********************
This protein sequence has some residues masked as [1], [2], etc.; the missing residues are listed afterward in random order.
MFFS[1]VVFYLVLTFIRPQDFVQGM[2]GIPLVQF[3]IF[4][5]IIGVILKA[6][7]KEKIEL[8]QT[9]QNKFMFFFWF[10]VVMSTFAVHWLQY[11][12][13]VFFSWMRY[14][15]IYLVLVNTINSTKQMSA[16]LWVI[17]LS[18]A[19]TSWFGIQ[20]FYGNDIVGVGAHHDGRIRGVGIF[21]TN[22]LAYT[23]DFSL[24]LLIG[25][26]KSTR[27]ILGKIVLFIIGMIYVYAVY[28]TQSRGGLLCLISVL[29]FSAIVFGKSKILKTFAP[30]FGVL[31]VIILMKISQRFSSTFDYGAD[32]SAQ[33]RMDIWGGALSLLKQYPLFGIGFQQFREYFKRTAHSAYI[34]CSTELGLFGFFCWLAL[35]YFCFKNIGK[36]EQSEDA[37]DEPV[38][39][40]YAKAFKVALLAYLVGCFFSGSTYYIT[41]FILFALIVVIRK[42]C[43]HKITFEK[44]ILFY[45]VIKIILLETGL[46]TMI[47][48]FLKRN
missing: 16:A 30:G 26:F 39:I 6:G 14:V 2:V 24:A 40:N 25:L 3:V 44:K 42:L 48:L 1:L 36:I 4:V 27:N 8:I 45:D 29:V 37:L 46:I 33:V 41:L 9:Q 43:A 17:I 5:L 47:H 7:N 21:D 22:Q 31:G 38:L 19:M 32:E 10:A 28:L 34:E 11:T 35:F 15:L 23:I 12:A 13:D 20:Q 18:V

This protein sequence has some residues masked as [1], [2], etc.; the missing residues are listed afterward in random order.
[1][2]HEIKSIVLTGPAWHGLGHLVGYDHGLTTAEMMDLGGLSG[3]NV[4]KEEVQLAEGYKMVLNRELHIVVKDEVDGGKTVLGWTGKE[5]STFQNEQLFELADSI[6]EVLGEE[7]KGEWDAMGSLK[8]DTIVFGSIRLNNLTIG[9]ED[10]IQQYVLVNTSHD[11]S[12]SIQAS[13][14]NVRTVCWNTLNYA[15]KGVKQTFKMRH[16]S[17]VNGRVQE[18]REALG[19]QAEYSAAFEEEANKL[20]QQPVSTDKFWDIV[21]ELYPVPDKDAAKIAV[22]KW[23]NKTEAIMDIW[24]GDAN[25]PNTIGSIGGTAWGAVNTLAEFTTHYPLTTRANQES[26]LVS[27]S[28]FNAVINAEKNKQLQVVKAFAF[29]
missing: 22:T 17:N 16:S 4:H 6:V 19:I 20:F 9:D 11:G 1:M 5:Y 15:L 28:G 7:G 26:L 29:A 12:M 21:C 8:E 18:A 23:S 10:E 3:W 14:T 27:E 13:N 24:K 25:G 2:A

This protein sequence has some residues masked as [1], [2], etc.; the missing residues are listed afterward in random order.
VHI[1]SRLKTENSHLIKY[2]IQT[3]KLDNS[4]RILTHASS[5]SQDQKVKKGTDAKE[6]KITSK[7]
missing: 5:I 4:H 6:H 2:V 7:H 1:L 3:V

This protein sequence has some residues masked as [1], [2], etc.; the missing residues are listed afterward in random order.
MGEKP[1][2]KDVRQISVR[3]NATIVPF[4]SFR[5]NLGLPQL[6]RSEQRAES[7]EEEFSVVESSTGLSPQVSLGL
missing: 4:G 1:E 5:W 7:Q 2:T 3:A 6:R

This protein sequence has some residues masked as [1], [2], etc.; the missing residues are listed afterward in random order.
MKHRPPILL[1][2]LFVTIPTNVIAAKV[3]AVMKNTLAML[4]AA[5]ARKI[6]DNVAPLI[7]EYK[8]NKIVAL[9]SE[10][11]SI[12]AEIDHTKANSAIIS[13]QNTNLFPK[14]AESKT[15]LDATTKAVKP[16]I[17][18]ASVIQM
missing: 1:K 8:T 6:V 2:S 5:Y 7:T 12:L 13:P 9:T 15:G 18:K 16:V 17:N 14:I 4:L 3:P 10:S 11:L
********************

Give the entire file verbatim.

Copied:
This protein sequence has some residues masked as [1], [2], etc.; the missing residues are listed afterward in random order.
MFFS[1]VVFYLVLTFIRPQDFVQGM[2]GIPLVQF[3]IF[4][5]IIGVILKA[6][7]KEKIEL[8]QT[9]QNKFMFFFWF[10]VVMSTFAVHWLQY[11][12][13]VFFSWMRY[14][15]IYLVLVNTINSTKQMSA[16]LWVI[17]LS[18]A[19]TSWFGIQ[20]FYGNDIVGVGAHHDGRIRGVGIF[21]TN[22]LAYT[23]DFSL[24]LLIG[25][26]KSTR[27]ILGKIVLFIIGMIYVYAVY[28]TQSRGGLLCLISVL[29]FSAIVFGKSKILKTFAP[30]FGVL[31]VIILMKISQRFSSTFDYGAD[32]SAQ[33]RMDIWGGALSLLKQYPLFGIGFQQFREYFKRTAHSAYI[34]CSTELGLFGFFCWLAL[35]YFCFKNIGK[36]EQSEDA[37]DEPV[38][39][40]YAKAFKVALLAYLVGCFFSGSTYYIT[41]FILFALIVVIRK[42]C[43]HKITFEK[44]ILFY[45]VIKIILLETGL[46]TMI[47][48]FLKRN
missing: 16:A 30:G 26:F 39:I 6:G 14:V 2:V 24:A 40:N 25:L 3:V 44:K 42:L 48:L 1:L 36:I 4:V 27:N 8:I 45:D 29:V 37:L 46:I 33:V 41:L 9:Q 43:A 17:I 5:L 47:H 7:N 21:D 22:Q 31:G 38:L 19:M 32:E 10:A 28:L 34:E 11:T 35:F 15:L 23:I 12:A 13:D 20:Q 18:V

This protein sequence has some residues masked as [1], [2], etc.; the missing residues are listed afterward in random order.
[1][2]HEIKSIVLTGPAWHGLGHLVGYDHGLTTAEMMDLGGLSG[3]NV[4]KEEVQLAEGYKMVLNRELHIVVKDEVDGGKTVLGWTGKE[5]STFQNEQLFELADSI[6]EVLGEE[7]KGEWDAMGSLK[8]DTIVFGSIRLNNLTIG[9]ED[10]IQQYVLVNTSHD[11]S[12]SIQAS[13][14]NVRTVCWNTLNYA[15]KGVKQTFKMRH[16]S[17]VNGRVQE[18]REALG[19]QAEYSAAFEEEANKL[20]QQPVSTDKFWDIV[21]ELYPVPDKDAAKIAV[22]KW[23]NKTEAIMDIW[24]GDAN[25]PNTIGSIGGTAWGAVNTLAEFTTHYPLTTRANQES[26]LVS[27]S[28]FNAVINAEKNKQLQVVKAFAF[29]
missing: 22:T 17:N 16:S 4:H 6:V 19:I 20:F 9:D 11:G 1:M 5:Y 15:L 28:G 7:G 26:L 29:A 12:M 21:C 8:E 18:A 23:S 10:E 3:W 14:T 27:E 13:N 24:K 25:G 2:A

This protein sequence has some residues masked as [1], [2], etc.; the missing residues are listed afterward in random order.
VHI[1]SRLKTENSHLIKY[2]IQT[3]KLDNS[4]RILTHASS[5]SQDQKVKKGTDAKE[6]KITSK[7]
missing: 5:I 4:H 6:H 2:V 7:H 1:L 3:V

This protein sequence has some residues masked as [1], [2], etc.; the missing residues are listed afterward in random order.
MGEKP[1][2]KDVRQISVR[3]NATIVPF[4]SFR[5]NLGLPQL[6]RSEQRAES[7]EEEFSVVESSTGLSPQVSLGL
missing: 4:G 1:E 5:W 7:Q 2:T 3:A 6:R

This protein sequence has some residues masked as [1], [2], etc.; the missing residues are listed afterward in random order.
MKHRPPILL[1][2]LFVTIPTNVIAAKV[3]AVMKNTLAML[4]AA[5]ARKI[6]DNVAPLI[7]EYK[8]NKIVAL[9]SE[10][11]SI[12]AEIDHTKANSAIIS[13]QNTNLFPK[14]AESKT[15]LDATTKAVKP[16]I[17][18]ASVIQM
missing: 1:K 8:T 6:V 2:S 5:Y 7:T 12:L 13:P 9:T 15:G 18:K 16:V 17:N 14:I 4:L 3:P 10:S 11:L